Key Concepts

  • The trial judge may appoint on its own motion or at the request of a party an expert witness who is agreed to by the parties or selected by the court.
  • An expert witness appointed by the court must disclose his or her findings to the parties, and he or she may be called to testify by any party or the court, after which the witness is subject to cross-examination by each party.
  • The court may disclose to the jury that the expert witness was appointed by the court.
  • Appointment of an expert witness by the court does not bar the parties from calling their own expert witnesses.

The Basic Rule

Rule 706 – Court Appointed Experts

(a)  Appointment. - The court may on its own motion or on the motion of any party enter an order to show cause why expert witnesses should not be appointed, and may request the parties to submit nominations. The court may appoint any expert witnesses agreed upon by the parties, and may appoint witnesses of its own selection. An expert witness shall not be appointed by the court unless he consents to act. A witness so appointed shall be informed of his duties by the court in writing, a copy of which shall be filed with the clerk, or at a conference in which the parties shall have opportunity to participate. A witness so appointed shall advise the parties of his findings, if any; his deposition may be taken by any party; and he may be called to testify by the court or any party. He shall be subject to cross-examination by each party, including a party calling him as a witness.

(b)  Compensation. - Expert witnesses so appointed are entitled to reasonable compensation in whatever sum the court may allow. The compensation thus fixed is payable from funds which may be provided by law in criminal cases and civil actions and proceedings involving just compensation for the taking of property. In other civil actions and proceedings the compensation shall be paid by the parties in such proportion and at such time as the court directs, and thereafter charged in like manner as other costs.

(c)  Disclosure of appointment. - In the exercise of its discretion, the court may authorize disclosure to the jury of the fact that the court appointed the expert witness.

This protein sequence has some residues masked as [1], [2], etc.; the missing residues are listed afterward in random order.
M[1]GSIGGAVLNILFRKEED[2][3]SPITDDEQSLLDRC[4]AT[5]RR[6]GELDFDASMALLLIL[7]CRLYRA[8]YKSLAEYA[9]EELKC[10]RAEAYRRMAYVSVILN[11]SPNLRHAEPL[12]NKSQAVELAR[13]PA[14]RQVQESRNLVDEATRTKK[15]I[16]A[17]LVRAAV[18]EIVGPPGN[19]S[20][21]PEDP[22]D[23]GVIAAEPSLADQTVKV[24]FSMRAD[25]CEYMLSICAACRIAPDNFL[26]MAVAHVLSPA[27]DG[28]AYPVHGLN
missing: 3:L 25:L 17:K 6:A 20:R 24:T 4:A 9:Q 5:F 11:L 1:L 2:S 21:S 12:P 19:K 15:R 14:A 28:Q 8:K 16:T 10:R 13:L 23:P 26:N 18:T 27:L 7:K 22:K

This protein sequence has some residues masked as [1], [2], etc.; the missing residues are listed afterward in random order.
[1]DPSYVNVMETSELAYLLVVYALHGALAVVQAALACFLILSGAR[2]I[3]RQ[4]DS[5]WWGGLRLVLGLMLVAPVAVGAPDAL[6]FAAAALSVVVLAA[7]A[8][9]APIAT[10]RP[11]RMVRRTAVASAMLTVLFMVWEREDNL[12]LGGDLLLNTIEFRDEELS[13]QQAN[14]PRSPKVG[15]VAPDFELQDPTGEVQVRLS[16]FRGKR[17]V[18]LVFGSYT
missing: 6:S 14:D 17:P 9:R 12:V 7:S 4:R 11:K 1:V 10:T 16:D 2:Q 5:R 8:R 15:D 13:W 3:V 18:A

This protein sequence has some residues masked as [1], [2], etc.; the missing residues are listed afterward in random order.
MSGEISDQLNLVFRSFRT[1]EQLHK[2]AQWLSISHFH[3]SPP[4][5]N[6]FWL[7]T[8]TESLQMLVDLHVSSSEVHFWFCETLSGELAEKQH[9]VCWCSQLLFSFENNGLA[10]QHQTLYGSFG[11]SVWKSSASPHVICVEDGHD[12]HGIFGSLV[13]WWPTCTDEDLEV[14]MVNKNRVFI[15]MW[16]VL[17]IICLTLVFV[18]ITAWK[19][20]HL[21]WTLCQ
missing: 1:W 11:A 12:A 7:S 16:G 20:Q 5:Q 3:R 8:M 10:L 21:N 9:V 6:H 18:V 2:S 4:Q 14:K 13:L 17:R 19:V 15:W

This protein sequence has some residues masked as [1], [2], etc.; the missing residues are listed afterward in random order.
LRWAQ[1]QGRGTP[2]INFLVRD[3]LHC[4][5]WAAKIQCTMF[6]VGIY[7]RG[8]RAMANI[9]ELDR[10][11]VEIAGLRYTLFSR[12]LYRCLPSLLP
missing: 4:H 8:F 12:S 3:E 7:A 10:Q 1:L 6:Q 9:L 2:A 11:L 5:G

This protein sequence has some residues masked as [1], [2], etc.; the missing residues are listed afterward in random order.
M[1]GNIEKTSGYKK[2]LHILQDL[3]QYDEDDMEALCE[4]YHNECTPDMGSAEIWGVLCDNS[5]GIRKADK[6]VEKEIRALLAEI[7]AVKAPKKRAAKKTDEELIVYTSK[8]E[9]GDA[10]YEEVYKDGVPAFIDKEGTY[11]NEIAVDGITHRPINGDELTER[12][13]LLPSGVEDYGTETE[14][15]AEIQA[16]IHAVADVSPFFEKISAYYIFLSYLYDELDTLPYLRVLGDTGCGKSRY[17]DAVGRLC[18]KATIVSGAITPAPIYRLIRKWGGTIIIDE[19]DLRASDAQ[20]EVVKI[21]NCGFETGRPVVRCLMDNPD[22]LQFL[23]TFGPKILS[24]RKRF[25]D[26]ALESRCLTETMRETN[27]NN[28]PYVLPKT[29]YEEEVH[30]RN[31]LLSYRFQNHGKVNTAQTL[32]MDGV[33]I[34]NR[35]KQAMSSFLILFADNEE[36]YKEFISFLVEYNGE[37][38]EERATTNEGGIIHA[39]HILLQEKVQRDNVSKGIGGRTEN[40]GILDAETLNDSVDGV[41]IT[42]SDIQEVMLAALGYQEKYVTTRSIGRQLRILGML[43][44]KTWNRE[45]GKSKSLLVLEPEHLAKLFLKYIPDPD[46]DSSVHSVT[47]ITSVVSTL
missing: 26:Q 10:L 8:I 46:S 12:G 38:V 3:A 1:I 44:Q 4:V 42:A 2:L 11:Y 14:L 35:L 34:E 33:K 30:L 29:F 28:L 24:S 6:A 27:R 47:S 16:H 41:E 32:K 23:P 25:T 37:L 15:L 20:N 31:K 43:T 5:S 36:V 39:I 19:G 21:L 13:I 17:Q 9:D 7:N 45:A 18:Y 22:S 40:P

(d)  Parties' experts of own selection. - Nothing in this rule limits the parties in calling expert witnesses of their own selection.

G.S. 8C-706.

Legal Overview 

Rule 706 allows the trial judge to select and appoint an expert witness and sets forth the appropriate procedures for calling such a witness to testify. See G.S. 8C-706(a), (b); see also State v. Horne, 171 N.C. 787 (1916) (finding it was “a matter within the sound discretion of the trial judge” to call an expert who was not desired by either side: the judge “has the right to call to the witness stand and examine any witness who may be able to shed light upon the controversy” but the judge “should exercise this right with care, and should so conduct the examination as not to prejudice either party”). The statutory procedures set forth in G.S. 8C-706(a) and (b) cover matters such as compensation, disclosure of expert’s status to the jury, advising parties of the expert’s findings, procedure for eliciting testimony, and allowing cross-examination.

The court may choose to disclose to the jury that the expert was appointed by the court. G.S. 8C-706(c). The court’s appointment of an expert does not bar the state or the defense from calling their own expert witnesses. See G.S. 8C-706(d).

This rule is only rarely used in criminal practice. See, e.g., State v. Robinson, 368 N.C. 596 (2015) and State v. Augustine, 368 N.C. 594 (2015) (authorizing appointment and payment of an expert “to conduct a quantitative and qualitative study,” pursuant to Rule 706, on remand to trial court regarding motions for appropriate relief under the Racial Justice Act).

For information about the related topic of appointing experts at the request of an indigent defendant to assist in his or her defense pursuant to G.S. 7A-454, see the Pretrial entry on Experts/Resources for Indigent Defendants.

Portions of this entry were excerpted from Jessica Smith, “Criminal Evidence: Expert Testimony,” North Carolina Superior Court Judges’ Benchbook, August 2017.